With the glut of e-book readers now on the market, Barnes & Noble's Nook is easy to overlook—it's not as ubiquitous as Amazon's Kindle or as slick as Apple's iPad. But the Nook has something that its competitors don't: It runs on Google's open-source Android platform, so you can hack it to add functions that go well beyond just displaying an e-ink version of War and Peace. Among other things, you can install the Pandora music service, news feeds and a Twitter application, all for free.
Hackers initially came up with a method that requires physically opening up the case to alter the operating system, but now you can tweak the OS with just an extra microSD card and a bit of software trickery. Barnes & Noble probably won't love the idea (doing the hack will most likely void the Nook's warranty agreement), but you'll wind up with a far more useful device than what you get out of the box.
Hacking Your Nook
Time: 30 minutes
For full details go to nookdevs.com/softroot
- Back up books and any other files you have on your Nook.
- Download version 1.0.0 of the Nook software from nookdevs.com to your computer, connect the Nook, and copy the file. Disconnect the Nook when it's finished copying.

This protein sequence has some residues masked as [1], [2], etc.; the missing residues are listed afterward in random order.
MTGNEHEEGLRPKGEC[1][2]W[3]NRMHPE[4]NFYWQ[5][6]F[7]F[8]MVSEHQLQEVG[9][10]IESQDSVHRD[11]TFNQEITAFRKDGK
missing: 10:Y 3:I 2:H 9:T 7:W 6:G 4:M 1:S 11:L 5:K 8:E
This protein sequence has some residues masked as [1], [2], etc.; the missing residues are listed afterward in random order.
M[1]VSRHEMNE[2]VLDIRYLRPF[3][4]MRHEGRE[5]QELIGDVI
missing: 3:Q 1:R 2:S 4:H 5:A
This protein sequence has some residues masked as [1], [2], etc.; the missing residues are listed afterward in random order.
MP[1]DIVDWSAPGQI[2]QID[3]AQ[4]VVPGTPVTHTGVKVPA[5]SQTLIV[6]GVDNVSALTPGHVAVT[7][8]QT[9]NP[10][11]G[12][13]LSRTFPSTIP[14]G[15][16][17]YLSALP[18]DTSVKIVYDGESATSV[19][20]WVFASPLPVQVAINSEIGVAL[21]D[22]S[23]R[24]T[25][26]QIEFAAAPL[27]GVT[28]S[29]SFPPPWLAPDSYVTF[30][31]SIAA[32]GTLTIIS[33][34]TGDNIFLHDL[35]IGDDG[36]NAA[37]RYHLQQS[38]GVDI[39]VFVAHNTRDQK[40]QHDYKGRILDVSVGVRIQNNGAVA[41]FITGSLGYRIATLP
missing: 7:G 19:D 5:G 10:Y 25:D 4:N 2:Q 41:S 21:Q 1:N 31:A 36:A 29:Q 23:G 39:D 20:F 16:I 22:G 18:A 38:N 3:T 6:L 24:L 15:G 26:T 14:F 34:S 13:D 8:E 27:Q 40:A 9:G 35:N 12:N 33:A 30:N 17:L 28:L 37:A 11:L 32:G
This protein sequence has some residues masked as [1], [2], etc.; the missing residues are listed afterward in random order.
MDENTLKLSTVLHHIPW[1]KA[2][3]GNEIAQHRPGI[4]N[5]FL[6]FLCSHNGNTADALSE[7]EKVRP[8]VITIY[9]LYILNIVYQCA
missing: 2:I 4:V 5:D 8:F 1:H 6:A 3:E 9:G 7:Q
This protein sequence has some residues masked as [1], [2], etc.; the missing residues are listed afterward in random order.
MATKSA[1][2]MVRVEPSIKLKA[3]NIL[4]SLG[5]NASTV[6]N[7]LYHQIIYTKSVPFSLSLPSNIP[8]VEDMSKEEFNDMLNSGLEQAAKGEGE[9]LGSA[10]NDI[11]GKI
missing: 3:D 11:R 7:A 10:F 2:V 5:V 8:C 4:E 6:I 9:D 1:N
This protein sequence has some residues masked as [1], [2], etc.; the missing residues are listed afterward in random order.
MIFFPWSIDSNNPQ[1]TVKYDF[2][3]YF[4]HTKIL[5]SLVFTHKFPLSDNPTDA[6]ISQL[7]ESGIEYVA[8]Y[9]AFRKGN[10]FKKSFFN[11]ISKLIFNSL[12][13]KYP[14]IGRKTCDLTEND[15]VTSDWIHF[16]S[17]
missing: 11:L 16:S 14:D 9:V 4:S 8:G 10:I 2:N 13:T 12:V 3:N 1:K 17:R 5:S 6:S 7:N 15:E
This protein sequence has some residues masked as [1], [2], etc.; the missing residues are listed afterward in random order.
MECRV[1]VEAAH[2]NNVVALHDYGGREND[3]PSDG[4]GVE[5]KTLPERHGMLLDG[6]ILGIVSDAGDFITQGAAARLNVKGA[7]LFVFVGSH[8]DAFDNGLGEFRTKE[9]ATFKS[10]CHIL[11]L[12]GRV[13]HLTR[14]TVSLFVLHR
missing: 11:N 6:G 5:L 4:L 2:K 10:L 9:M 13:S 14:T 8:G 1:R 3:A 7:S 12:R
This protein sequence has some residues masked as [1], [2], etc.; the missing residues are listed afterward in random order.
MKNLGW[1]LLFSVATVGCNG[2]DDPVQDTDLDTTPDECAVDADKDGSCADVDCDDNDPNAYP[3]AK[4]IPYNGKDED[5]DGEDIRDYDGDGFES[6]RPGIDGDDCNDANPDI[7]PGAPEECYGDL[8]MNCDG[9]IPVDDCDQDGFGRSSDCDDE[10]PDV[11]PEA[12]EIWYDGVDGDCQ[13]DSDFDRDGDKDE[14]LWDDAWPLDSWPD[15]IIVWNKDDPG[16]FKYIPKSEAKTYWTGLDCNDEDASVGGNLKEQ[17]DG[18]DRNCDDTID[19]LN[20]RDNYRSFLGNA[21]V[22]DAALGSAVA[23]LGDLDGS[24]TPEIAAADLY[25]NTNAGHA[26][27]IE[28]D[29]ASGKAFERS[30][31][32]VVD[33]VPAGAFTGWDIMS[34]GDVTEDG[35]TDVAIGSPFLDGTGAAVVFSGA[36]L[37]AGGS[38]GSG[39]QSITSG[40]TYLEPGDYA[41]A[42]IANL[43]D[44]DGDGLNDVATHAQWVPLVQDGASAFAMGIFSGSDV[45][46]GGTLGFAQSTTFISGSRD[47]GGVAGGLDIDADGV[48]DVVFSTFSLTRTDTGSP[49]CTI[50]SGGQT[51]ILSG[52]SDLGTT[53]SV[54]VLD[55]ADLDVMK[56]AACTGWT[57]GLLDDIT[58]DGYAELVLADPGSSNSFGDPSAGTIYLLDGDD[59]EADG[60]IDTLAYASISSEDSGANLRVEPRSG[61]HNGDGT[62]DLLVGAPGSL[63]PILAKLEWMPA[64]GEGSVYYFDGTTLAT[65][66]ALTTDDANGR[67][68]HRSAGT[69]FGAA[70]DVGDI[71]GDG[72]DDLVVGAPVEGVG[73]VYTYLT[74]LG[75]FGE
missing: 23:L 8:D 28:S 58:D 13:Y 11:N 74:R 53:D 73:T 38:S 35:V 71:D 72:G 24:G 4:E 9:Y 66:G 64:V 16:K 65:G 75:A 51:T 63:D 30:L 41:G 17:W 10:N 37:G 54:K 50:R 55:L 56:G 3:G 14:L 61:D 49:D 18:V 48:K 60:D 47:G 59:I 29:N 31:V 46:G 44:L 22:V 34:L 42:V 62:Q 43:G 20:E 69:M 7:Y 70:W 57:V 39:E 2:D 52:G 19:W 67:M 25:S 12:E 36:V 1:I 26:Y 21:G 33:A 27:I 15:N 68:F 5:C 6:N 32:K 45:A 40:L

- Download the "rooted" 1.4 version of the software, which allows access and hacking. Insert an SD card, and reconnect the Nook to your PC. Your desktop will show the Nook drive as well as a second drive.
- Copy v. 1.4 to the second drive. Eject both drives, and turn the Nook's power off. Turn the power back on, and hold down the upper-right-hand page-flip button until the update sequence has started.
- When the device is done updating, reboot it. To see the applications that come with the software update and add them to the main menu, click "nookLauncher" on the bottom screen.
Really Go Inside
If you're a diehard hacker, or you just don't want to buy a new microSD card, you can also alter the Nook by cracking it open. Once you open the case, you can access the internal SD card and change the software. It's delicate work, but it doesn't take much longer than the software-only hack. Go to www.nookdevs.com/rooting for full instructions.
There is a thread about hacking the nook on the B&N website. Some people report tha their nooks are bricked if they go back to an earlier version of the nook software. Read more to see if this might apply to you -- or to figure out if you can work around it:
Nookie reader? ? ? WTF? Are you kidding me?
It's a great and easy hack, I've had no issues with stability or bricking...And since I work for the company its awesome fun to show people what it can do